I am Gabbeh. I take my name from an Iranian film, a story of a nomadic young woman, haunted by longing for a man who appears as a wolf howling on the horizon of her arid world. The “gabbeh” is the rug she weaves while roaming the desert, aching to move toward the sound of his cry. She weaves and she hopes, the design an elaboration of her desire; the threads are of simple fibers, but the intricate patterns begin to emerge, telling her story. I saw this dreamlike film in the second year of my analysis, during the arid time. In August.
This vast, parched terrain marked a transition for my inner landscape. I was, then, unaware of the life of tiny, undiscovered plants in a desert-scape that hold the essential moisture for living. Two years earlier: I dutifully carried in my first dream, of trudging through a barren tundra. Could life be sustained in as bitter and unforgiving a world as this? Was anything living beneath the drifting snow? If there was nothing, I would starve. Yet I knew no hunger.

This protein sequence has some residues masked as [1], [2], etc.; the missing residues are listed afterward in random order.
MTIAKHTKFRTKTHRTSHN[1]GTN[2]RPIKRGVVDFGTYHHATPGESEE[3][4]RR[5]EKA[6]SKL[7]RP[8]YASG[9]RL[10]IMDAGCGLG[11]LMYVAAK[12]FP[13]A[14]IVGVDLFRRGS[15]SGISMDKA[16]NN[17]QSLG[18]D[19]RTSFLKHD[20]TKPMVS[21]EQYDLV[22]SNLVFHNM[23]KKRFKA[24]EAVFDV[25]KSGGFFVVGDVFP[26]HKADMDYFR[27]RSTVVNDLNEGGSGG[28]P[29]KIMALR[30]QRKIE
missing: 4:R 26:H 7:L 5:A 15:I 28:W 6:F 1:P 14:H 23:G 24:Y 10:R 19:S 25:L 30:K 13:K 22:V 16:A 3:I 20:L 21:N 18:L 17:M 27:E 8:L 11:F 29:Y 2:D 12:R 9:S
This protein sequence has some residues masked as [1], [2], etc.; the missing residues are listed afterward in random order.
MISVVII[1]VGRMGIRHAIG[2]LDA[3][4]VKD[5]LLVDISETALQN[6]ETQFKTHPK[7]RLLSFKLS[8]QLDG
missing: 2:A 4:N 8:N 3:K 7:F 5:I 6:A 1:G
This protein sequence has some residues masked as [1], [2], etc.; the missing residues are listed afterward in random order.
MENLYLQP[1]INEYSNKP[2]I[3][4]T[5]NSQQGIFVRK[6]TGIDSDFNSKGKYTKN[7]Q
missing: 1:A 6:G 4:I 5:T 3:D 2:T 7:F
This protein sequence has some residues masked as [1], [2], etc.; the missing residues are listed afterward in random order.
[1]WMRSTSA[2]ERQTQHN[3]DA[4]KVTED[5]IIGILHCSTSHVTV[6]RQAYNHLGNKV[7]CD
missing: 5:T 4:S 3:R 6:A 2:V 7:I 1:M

In the later Augusts of my long analysis, I spent the month sailing the waters of New England, drifting off to sleep at night on a gently rocking boat in snug anchorages with names like Cuttyhunk, Fogland, and Smuttynose. How did I get here, from the desert? I still listened for his howling—was he the wind that moved me forward, sometimes gracefully, other times ferociously? I often felt him in the watery surround that I moved within, where he was velvety and soothing, but then wild and chaotic. But now my trust in him grew so profound that the fear, the excitement and desire that stirred in my heart became a sweet taste that called “More!” Yes, he was the water that after a long day I'd dive right into, by August turned warm and welcoming to my tired and equally salty body. Buoyant, free of the weight of the land-bound, I knew his presence held me afloat.
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